Wednesday, February 26, 2014

Flowers For Korekiyo


Today is the 78th anniversary of the 2/26 Incident (Ni-ni-roku jiken). (Link)

Prime Minister Abe Shinzo has been relying on Takahashi Korekiyo as the guide star and historical anchor for his Abenomics economics policies (Link). Do you think the PM has sent flowers to the old man's grave today or to his statue in the park next to the Canadian Embassy, the site where the soldiers found him and killed him?

I was trying to think the other day of what Abe could do to demonstrate that his 'escape for the postwar regime' is more than just a glorification of the Meiji State. "What could he do to repudiate the course the country took under the Meiji Constitution?" I asked myself. "Perhaps he could reverse a historical wrong, proving that he is not in thrall to the myth of a virile and respected pre-1945 Japan."

I tried to think how far back in time one would have to go for Abe Shinzo to be able to admit, "OK, what the government did there was wrong."

"If not apologies for the invasion of China, not the assassination of Zhang Zuolin, not the annexation of Korea, how about a partdon of Kotoku Shusui, tried and executed in 1911 for the High Treason Incident of 1910? That was a domestic affair so there are no implications for Japan's current fraught relationships with its neighbors. And since it all happened over a hundred years ago, who could have any problem with it?"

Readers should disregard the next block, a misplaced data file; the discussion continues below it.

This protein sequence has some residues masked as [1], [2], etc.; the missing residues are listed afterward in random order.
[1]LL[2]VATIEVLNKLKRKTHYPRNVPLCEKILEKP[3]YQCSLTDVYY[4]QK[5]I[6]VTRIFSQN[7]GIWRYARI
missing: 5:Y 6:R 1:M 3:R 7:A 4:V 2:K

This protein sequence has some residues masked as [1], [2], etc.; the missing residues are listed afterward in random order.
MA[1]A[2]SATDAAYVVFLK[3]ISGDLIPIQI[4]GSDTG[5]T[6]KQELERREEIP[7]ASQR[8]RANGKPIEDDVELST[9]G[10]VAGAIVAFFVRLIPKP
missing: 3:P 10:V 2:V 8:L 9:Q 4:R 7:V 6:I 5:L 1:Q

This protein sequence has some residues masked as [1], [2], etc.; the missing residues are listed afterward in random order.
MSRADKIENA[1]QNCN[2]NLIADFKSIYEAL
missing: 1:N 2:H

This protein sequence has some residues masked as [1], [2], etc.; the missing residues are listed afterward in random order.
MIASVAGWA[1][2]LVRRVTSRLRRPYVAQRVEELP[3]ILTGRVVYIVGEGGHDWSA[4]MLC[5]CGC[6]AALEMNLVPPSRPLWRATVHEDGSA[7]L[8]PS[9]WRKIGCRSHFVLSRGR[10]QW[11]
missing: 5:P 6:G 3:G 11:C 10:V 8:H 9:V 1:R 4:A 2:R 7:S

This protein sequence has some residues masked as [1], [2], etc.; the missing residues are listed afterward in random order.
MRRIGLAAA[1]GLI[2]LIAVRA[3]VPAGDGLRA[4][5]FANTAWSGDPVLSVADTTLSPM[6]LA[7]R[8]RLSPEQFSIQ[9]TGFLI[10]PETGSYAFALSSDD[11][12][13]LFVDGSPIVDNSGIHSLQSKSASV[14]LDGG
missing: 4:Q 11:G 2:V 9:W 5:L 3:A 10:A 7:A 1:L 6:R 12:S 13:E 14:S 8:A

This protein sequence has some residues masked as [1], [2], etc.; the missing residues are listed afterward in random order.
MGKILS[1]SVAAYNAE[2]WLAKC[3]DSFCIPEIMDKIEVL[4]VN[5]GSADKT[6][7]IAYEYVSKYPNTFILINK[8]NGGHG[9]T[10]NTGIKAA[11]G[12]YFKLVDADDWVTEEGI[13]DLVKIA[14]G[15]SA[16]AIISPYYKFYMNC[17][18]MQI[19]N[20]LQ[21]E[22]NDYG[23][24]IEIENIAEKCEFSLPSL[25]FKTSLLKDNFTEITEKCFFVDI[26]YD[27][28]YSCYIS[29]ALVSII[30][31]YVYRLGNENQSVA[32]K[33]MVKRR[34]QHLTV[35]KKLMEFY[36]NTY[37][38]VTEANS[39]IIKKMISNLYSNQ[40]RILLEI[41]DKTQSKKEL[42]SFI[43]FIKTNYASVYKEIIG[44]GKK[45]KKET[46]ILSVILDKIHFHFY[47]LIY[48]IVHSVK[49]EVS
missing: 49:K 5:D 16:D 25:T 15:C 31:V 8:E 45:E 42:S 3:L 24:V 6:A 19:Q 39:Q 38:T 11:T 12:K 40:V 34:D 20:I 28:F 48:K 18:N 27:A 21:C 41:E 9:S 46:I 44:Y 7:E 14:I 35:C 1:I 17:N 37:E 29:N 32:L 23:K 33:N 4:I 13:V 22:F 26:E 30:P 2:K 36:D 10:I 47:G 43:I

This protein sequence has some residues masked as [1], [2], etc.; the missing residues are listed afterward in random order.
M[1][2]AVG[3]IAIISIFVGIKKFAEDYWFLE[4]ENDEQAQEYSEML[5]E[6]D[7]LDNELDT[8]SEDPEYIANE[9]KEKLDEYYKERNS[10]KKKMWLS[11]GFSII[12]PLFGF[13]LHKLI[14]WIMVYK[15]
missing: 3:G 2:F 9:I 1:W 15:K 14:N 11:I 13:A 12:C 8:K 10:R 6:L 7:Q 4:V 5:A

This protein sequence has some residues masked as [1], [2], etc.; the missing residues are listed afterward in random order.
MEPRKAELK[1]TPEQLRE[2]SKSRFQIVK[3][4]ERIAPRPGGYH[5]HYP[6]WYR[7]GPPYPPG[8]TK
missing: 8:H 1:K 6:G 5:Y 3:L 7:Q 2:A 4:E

Then I had to clap my hand to my forehead:

"Idiot! Of course there is someone who would have a problem with it. Member of the House of Representatives Hiranuma Takeo, Abe's Best Friend Forever and the co-leader of Abe's Sosei Nippon movement (Link) is the adopted son of Hiranuma Kiichiro - the prosecutor of the High Treason Incident defendants!"

One hundred and three years on...and hopeless impediments to realistic and healing assessments of history are still with us.

And now the sun is going down.


Philippe said...

I think we’d have a small problem there. The neighbours in the West would be happy though. A whole part of the more nationalist inclined in Abe Shinzo’s beautiful country might be wee bit angry. Kotoku Shusui was also supporter of the Korean Independence movement (beside being anarcho-syndicalist and co-translator of the great Peter Kropotkin). According to Wikipedia (en), when he was arrested, he was carrying a postcard commemorating Ahn Jung-geun. I didn’t know that one tidbit.

Anonymous said...

Last year I visited the Edo Tokyo Architectural Museum in Koganei, West Tokyo. There were the buildings of many a Meiji, Taisho and pre-war Showa style buildings, transferred brick by brick from their original sites and all reassembled at that site.

Of the many buildings in feature, one was the residence of Takahashi Korekiyo, and it was a quite harrowing experience to stand in his bedroom, in the very spot where the assassin's shot him in his sleep before hacking his body with their blades.